Thursday, 21 January 2010

The Perils of Tamiflu - Blisters & Blindness

A nineteen year old, who was wrongly diagnosed with swine flu by the controversial NHS helpline, has been left blinded after taking Tamiflu.

After taking three of the ten pills, Samantha Millard had a severe allergic reaction resulting in Stevens Johnson syndrome and the life-threatening toxic epidermal necrolysis. She was covered in a red rash, blisters, her skin peeled off and she lost her sight. The blisters were so severe she had to have her hair shaved off.

Samantha was put on life support within 3 days of starting the tablets and spent a month in hospital.

Samantha said:

‘It’s hard. I can’t bathe myself, I can’t dress myself, I can’t watch films and I can’t read books.

‘I sit in my bedroom with my sunglasses on, curtains closed and the TV on so I can hear it. I don’t know how long it will take for my eyes to heal.

‘I know I’m improving but some days it’s really hard to cope with it. I can’t cry - I have no tears.’

It could take two years for her to recover, she has to use eye drops every hour and she may never regain her sight.


Toxic epidermal necrolysis is a rare and usually severe adverse reaction to certain drugs. History of medication use exists in over 95% of patients with TEN. The drugs most often implicated in TEN are antibiotics such as sulfonamides; nonsteroidal anti-inflammatory drugs; allopurinol, antiretroviral drugs; corticosteroids; and anticonvulsants such as phenobarbital, phenytoin, carbamazepine, and valproic acid. The condition might also result from immunizations, infection with agents such as Mycoplasma pneumoniae or the herpes virus; and transplants of bone marrow or organs.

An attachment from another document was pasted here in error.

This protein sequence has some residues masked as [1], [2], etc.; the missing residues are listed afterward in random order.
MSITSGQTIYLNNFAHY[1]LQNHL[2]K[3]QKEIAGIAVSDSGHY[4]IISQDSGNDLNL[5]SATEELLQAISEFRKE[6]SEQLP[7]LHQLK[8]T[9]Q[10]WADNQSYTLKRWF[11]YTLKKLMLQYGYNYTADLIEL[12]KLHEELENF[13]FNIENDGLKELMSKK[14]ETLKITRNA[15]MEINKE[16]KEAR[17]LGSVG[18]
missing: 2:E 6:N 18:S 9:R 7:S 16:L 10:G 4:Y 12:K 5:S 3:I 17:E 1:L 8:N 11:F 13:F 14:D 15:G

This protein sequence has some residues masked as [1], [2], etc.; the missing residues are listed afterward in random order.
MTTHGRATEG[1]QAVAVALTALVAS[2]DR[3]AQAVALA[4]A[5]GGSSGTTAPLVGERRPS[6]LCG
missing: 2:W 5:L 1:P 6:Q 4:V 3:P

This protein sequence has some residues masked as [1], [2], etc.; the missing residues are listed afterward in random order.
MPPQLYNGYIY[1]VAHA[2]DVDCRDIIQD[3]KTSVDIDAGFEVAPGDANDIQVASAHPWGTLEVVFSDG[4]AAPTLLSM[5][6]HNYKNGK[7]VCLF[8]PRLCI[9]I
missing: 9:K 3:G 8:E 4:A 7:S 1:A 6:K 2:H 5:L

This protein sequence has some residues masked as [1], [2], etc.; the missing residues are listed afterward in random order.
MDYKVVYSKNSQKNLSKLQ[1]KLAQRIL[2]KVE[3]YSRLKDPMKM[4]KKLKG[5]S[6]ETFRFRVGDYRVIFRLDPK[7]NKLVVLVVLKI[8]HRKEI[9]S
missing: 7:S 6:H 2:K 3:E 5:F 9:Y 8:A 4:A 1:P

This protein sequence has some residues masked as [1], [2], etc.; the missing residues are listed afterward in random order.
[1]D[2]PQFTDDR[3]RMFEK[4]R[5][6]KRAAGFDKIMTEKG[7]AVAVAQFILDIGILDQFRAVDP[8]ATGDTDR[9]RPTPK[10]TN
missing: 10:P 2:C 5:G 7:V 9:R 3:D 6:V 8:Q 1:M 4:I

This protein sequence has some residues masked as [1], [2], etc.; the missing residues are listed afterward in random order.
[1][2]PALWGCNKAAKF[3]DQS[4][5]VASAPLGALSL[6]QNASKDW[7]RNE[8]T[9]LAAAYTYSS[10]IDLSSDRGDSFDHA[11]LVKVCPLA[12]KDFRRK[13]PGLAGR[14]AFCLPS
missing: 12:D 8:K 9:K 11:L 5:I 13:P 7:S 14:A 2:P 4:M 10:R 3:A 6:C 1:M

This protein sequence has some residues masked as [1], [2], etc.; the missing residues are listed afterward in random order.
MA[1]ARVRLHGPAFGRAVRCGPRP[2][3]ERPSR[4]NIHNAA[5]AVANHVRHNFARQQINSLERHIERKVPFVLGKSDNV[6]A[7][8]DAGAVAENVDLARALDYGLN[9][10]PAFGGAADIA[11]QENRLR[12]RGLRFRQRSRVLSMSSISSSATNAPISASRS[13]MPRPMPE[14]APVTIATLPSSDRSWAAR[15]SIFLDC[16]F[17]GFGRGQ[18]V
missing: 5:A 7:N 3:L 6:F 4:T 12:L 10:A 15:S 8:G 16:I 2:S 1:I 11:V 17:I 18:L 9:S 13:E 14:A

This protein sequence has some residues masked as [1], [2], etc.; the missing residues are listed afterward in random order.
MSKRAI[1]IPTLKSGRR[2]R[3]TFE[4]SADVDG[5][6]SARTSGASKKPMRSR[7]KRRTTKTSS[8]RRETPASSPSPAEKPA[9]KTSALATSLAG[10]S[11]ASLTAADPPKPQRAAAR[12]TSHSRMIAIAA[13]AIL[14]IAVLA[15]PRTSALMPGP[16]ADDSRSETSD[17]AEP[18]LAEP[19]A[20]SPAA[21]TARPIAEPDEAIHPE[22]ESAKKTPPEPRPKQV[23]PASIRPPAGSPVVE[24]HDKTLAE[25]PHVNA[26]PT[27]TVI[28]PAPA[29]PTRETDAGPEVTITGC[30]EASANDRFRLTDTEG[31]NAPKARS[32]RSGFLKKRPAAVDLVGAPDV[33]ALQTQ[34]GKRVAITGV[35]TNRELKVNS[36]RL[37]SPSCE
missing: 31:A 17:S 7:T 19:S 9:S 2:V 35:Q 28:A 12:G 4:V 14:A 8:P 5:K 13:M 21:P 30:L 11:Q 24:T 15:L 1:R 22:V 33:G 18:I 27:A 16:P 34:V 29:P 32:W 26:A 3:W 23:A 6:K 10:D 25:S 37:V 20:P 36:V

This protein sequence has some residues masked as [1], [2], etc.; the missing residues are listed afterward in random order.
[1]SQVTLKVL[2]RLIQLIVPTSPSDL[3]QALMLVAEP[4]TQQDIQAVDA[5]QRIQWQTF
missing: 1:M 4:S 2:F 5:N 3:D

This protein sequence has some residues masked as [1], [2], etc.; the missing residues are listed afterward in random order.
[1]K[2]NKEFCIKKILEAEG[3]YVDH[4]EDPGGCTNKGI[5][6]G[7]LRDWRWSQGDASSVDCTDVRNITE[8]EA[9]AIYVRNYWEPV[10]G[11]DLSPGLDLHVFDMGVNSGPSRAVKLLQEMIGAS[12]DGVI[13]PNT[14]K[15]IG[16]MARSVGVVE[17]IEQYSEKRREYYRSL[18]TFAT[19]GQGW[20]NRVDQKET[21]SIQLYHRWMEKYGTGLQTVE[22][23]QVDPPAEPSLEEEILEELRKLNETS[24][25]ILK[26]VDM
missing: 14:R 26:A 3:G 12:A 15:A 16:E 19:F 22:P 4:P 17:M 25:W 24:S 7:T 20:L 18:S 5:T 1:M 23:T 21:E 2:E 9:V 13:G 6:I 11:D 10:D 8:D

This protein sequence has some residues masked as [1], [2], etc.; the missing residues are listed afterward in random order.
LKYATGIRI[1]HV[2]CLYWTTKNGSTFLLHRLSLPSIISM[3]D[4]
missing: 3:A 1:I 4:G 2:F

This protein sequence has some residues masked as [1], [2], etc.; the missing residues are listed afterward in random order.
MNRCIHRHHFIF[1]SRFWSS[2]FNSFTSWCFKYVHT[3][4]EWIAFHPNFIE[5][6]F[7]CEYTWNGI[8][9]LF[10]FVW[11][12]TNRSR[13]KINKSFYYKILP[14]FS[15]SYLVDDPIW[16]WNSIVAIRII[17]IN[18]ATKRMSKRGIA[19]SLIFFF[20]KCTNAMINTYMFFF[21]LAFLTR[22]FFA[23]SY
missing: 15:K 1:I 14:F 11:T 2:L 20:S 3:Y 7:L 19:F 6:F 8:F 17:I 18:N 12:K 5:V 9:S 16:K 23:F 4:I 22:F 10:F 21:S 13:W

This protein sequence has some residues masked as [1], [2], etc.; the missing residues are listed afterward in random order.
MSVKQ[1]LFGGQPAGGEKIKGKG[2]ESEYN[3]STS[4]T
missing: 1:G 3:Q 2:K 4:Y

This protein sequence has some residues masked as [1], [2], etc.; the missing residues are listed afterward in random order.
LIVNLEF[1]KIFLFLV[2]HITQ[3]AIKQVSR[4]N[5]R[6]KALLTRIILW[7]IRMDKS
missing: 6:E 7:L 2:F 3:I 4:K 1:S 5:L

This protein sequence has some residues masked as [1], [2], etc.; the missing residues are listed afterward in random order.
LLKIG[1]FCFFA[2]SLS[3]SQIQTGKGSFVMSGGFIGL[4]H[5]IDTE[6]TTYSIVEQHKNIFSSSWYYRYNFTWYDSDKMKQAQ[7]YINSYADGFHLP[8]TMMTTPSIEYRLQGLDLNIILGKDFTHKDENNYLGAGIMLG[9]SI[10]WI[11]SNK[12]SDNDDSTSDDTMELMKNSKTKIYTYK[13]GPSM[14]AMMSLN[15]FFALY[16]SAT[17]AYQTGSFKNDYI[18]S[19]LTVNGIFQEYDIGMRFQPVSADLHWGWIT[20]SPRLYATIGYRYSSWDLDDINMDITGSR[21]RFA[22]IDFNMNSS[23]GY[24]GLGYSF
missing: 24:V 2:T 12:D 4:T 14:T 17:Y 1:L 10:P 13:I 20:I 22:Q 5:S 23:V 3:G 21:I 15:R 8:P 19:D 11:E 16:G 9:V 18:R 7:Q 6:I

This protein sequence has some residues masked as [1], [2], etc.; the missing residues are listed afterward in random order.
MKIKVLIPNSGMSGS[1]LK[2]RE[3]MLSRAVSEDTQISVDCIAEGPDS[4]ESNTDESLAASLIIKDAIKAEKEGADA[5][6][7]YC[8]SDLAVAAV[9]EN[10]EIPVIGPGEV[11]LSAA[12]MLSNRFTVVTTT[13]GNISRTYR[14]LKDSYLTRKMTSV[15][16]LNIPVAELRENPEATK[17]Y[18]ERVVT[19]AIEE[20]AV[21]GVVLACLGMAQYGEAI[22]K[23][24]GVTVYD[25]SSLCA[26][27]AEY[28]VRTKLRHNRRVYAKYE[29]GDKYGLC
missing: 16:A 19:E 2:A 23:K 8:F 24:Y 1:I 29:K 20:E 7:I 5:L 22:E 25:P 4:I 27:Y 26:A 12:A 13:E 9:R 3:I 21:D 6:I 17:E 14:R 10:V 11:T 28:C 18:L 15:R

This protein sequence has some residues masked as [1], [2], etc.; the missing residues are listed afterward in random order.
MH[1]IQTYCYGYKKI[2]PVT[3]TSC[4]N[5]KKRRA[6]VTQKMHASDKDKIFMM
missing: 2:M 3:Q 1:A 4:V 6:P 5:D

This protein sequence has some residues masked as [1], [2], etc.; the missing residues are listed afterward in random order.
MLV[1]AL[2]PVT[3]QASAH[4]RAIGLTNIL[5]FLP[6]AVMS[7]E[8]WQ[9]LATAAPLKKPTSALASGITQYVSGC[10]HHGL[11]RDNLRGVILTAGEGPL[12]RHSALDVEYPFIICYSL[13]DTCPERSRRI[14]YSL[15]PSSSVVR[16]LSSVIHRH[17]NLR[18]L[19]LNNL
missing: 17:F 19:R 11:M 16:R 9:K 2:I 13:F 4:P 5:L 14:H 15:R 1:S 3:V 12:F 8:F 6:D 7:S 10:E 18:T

Microscopically, TEN causes cell death throughout the epidermis. Keratinocytes, which are the cells found lower in the dermis, specialize in holding the skin cells together, undergo necrosis (uncontrolled cell death).

TEN affects many parts of the body, but it most severely affects the mucous membranes, such as the mouth, eyes, and vagina. The severe findings of TEN are often preceded by 1 to 2 weeks of fever. These symptoms may mimic those of a common upper respiratory tract infection. When the rash appears it may be over large and varied parts of the body, and it is usually warm and appears red. In hours, the skin becomes painful and the epidermis can be easily peeled away from the underlying dermis. The mouth becomes blistered and eroded, making eating difficult and sometimes necessitating feeding through a nasogastric tube through the nose or a gastric tube directly into the stomach. The eyes are affected, becoming swollen, crusted, and ulcerated.

Information taken from wikidoc

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